And who doesn’t want to be a rock star? Simply act like a wild, crazy, heroin-addicted drunken pirate, respond to everyone, and get lots of love online! Then you can have tons of social network friends, get asked to speak at lots of echo chamber conferences, and maybe even make a little scratch!
Of course, as an organizational communicator may want to hire someone to leverage their social media fame. And why not bring in someone else with online experiences for the company or non-profit? It saves time!
But communicators beware. While great at creating their own personal brands, a vast majority of these Internet rock stars — a.k.a. social media experts — have not been trained in core communications theory, nor do they have significant communications experience.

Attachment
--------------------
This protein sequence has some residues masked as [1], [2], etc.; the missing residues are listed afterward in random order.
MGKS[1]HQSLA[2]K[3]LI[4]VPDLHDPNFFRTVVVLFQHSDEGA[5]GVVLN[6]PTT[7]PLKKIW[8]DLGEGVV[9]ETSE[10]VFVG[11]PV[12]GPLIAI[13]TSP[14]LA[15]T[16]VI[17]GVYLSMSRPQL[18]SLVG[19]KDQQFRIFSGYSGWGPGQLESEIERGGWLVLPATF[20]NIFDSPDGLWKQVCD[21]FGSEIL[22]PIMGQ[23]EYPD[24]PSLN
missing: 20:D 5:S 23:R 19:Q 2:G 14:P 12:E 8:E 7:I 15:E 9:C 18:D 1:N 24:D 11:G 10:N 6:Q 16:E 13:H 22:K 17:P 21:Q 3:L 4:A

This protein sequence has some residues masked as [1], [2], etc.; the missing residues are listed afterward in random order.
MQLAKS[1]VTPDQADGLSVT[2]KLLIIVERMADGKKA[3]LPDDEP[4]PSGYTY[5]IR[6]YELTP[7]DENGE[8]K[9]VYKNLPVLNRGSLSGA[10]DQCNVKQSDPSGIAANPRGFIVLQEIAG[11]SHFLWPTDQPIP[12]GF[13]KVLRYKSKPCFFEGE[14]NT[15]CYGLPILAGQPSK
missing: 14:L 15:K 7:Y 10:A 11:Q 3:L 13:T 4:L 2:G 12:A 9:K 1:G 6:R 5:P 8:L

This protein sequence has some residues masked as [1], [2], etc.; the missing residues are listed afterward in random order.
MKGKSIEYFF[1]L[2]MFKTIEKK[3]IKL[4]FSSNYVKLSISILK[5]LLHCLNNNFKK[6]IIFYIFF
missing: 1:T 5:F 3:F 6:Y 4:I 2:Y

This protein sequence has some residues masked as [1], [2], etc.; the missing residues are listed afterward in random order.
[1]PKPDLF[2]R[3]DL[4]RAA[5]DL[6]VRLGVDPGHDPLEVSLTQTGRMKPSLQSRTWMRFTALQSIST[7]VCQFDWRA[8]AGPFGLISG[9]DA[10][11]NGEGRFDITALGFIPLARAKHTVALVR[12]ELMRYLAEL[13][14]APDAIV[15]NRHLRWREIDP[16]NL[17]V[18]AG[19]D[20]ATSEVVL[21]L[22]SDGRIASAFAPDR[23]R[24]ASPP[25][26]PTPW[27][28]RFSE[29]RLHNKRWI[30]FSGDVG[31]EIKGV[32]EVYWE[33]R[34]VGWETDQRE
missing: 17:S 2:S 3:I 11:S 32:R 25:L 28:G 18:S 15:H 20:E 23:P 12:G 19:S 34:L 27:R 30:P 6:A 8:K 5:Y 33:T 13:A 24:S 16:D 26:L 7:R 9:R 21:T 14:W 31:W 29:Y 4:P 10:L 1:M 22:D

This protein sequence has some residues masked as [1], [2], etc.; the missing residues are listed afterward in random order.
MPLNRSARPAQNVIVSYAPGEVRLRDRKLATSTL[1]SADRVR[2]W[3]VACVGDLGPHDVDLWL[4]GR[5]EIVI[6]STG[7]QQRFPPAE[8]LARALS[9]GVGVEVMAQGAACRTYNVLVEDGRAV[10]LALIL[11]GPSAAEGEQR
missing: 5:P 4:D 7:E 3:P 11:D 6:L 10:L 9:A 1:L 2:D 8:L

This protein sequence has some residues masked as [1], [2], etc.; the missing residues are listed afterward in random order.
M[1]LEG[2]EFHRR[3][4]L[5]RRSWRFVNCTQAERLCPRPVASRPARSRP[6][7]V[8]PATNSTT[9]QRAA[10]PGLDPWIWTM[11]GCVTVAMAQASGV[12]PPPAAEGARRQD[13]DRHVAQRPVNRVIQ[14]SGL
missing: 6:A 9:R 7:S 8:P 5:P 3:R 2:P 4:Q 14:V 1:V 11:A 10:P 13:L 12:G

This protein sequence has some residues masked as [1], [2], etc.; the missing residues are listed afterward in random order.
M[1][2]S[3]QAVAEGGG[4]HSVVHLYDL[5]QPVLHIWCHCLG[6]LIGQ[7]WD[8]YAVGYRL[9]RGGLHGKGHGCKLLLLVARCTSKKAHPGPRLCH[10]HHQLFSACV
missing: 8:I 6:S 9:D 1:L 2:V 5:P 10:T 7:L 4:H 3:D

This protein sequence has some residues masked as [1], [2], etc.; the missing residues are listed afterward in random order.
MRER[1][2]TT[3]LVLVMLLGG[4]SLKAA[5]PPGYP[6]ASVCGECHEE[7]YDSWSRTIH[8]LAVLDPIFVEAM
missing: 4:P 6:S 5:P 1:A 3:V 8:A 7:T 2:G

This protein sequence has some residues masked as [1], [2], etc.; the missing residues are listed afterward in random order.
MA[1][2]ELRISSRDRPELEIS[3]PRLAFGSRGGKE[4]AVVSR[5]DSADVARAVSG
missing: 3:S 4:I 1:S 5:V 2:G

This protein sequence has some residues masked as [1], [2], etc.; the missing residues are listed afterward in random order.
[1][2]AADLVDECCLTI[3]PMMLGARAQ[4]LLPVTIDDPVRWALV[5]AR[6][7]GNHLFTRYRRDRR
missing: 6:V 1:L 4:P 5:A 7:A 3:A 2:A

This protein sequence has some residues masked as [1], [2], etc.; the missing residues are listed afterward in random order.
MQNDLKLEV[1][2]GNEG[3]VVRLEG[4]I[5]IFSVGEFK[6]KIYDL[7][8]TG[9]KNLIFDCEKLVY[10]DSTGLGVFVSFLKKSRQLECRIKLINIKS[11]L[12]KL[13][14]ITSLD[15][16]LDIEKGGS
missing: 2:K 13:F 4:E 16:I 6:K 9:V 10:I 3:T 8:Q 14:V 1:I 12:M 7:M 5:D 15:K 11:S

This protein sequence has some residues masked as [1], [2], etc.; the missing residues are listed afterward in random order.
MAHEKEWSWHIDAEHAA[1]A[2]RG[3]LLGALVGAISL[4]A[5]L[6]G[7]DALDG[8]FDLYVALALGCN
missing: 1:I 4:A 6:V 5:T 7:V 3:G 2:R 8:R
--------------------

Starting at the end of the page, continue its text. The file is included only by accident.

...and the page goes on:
“Dude, you don’t know the rules! There is no market for messages.”
And while that profound Cluetrain statement is true, knowing the path’s dangers does not usually translate into branding or marketing expertise. These so called experts can tell you how to blog, execute a tactic or two, but can’t deliver the strategic goods. They don’t understand stakeholder groups, the need to execute in the media forms with concentrated pools of stakeholders, or building a tangential conversation (a.k.a. value proposition) on an organization’s and stakeholder group’s common interests. Popularity contests do not equal ROI.
Maybe it’s better to check to see if these famous consultants have done any prior work first.
The Hitchhiker’s Guide to Social Media is an ongoing series. The first entry was “Shiny Object Syndrome.“